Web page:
The production and supply chain distribution volatility brought on my climate change is resulting in stakeholders beginning to implement strategies to relocalize food sources to mitigate the risk.
JGR: Fascinating. Can you paint a future for me 10 years out in US agriculture?
Love this question! In large scale Midwest row crops as well as specialty crops, we will see the continued shift towards autonomy as well as greater adoption of precision agriculture. It will be similar to what we are seeing in the precision healthcare space where care is being optimized and personalized. In ag, we’ll see deployment momentum as the ROI on the technology enables profitable deployment.
We’ll also see a very interesting new economy. The whole ecosystem will evolve to support this shift and new technologies, from how farm equipment is managed, to the role of the equipment and input suppliers. There may be entirely new support ecosystems.
At The Nature Conservancy we are working hard to ensure this incredible shift is not just great for building resilient farm ecosystem but also better for the environment. We are excited about the role this new agriculture ecosystem will play in mitigating climate change and reverting and halting biodiversity loss.
JGR: What about vertical farms?
They will play a role. However, the current economics around vertical farms are tough. I think there’s a misunderstanding of the kind of the volumes that can be produced in a vertical system versus what is being produced in soil ag now. Also, vertical farms, which have primarily been built in urban centers are solving for the wrong problem. In the United States we do not have a transportation problem (delivering to urban centers). We have the logistics infrastructure and an incredible cold chain to move product across a state or region. I think we will see a shift towards vertical farms being established in more rural areas using renewable energy. We can deliver produce in 3 days vs 7 days, and it will still be fresh. I think we might see more significant scaling of greenhouse systems. In the United States, we haven’t even scratched the surface of taking advantage of greenhouse technology developed in the Netherlands.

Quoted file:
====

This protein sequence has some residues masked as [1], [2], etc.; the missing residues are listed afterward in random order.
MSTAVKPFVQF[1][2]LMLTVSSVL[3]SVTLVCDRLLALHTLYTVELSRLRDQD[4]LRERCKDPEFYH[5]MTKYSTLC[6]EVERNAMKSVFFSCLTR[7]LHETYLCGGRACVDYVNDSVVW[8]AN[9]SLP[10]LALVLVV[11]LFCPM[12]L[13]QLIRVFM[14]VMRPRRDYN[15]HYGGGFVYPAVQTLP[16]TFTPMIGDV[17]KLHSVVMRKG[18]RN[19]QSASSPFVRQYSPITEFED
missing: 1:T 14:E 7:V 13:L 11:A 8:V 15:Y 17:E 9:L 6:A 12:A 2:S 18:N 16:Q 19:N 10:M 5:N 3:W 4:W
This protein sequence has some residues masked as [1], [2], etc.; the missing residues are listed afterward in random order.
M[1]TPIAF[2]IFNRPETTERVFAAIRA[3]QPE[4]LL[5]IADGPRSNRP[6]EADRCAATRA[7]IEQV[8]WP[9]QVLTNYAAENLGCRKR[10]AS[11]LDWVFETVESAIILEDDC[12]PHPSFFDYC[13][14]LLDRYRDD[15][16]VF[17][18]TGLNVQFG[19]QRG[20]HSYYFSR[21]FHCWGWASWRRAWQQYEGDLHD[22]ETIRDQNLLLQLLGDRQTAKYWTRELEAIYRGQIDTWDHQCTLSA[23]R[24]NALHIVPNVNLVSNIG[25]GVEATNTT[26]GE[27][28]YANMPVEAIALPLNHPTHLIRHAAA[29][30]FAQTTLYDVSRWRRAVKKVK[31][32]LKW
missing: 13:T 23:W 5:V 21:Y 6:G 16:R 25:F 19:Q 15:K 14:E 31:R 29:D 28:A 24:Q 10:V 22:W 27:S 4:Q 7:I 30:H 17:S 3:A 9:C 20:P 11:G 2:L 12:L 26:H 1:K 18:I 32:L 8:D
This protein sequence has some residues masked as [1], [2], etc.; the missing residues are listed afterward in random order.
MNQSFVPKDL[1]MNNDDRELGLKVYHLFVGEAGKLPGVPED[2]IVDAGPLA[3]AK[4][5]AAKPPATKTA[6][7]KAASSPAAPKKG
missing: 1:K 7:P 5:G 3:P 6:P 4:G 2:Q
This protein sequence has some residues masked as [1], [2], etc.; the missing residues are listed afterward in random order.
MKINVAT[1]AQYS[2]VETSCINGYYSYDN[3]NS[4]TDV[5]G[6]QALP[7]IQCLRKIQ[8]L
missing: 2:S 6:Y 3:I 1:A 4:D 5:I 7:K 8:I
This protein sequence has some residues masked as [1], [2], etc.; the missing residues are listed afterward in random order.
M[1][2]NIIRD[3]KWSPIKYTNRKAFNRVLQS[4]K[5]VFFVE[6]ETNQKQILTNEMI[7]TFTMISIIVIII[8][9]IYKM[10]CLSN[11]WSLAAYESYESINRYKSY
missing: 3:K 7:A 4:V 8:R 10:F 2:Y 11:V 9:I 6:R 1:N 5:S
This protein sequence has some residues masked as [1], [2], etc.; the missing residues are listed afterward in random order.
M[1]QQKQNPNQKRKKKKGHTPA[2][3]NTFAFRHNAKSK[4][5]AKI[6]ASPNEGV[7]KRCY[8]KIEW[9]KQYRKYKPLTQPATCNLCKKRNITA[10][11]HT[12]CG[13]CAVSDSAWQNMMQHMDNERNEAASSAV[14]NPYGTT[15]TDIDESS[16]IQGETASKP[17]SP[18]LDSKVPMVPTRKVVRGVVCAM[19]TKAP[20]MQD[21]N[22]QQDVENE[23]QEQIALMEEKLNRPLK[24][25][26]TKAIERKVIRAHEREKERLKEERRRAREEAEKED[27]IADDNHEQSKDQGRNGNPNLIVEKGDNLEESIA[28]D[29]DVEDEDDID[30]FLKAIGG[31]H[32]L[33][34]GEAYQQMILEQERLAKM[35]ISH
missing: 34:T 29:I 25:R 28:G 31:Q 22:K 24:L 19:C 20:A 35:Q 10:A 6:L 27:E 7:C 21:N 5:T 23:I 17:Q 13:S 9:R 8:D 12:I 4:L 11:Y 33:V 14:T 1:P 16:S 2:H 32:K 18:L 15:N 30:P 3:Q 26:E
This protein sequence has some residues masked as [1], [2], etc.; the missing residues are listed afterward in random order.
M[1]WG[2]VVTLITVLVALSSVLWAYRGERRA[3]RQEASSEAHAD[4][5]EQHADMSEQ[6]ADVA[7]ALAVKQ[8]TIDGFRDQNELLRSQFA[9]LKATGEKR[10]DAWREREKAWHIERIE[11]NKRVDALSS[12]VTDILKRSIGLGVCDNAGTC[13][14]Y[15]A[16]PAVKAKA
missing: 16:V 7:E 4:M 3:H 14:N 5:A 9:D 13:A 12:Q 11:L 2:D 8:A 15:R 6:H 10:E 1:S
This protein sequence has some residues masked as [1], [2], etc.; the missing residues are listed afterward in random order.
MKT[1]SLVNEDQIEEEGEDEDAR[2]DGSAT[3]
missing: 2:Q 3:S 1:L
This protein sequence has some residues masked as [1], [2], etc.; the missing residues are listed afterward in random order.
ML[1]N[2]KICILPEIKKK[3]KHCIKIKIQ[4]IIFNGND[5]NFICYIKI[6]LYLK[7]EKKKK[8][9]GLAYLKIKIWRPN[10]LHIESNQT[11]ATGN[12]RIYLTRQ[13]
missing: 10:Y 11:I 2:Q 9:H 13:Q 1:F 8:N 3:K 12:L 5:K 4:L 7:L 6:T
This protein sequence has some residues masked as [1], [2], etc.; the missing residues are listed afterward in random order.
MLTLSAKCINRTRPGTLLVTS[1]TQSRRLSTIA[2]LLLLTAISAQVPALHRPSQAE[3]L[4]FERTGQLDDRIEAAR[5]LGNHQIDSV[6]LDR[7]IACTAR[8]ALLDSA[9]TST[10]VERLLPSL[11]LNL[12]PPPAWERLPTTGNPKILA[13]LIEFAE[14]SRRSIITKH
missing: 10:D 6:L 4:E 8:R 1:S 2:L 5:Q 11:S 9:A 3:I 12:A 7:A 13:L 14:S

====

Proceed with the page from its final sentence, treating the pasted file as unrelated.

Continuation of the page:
Thank you so much! I learned a lot today.
Well, as you can tell, I could talk about this for four hours.
Note: Nothing in this article constitutes investment advice, nor is anything here intended to be understood as an endorsement of any of the mentioned companies, products or services.
Note: Some people may not know the role that The Nature Conservancy is taking in funding and deploying innovation in regenerative farming. Here’s their mission:
Provide Mainstream solutions that connect people and nature. Support the shift from production systems that are extractive and degrading to systems that are restorative and rebuild natural capital.
Protect Focus on the most effective conservation pathways and global priorities to ensure we protect the right 30% of the planet, effectively, durably and equitably.
Tackle Climate Change Tackle the climate emergency equitably by accelerating renewable energy transition, using nature to catalyze natural climate solutions, and building resilient communities.
JGR: What are some interesting articles you’ve seen lately?
The Bizarre but also beneficial methods that make biodynamic wine, Financial Times
Love this because it speaks to regenerative agriculture with use case that many can appreciate- wine!!
Love this because it speaks to the business case for building regenerative food production systems. Walmart recognized that it needed to change how it was sourcing its tuna supply. It needed to consider not just how the fishing was being done but also how the community that it relies on to deliver their supply is faring. Part of this significant shift is changing procurement time horizons to 10 years.
Building Soil Health Through Innovation, The Nature Conservancy
Parts of America are Becoming Uninsurable The Economist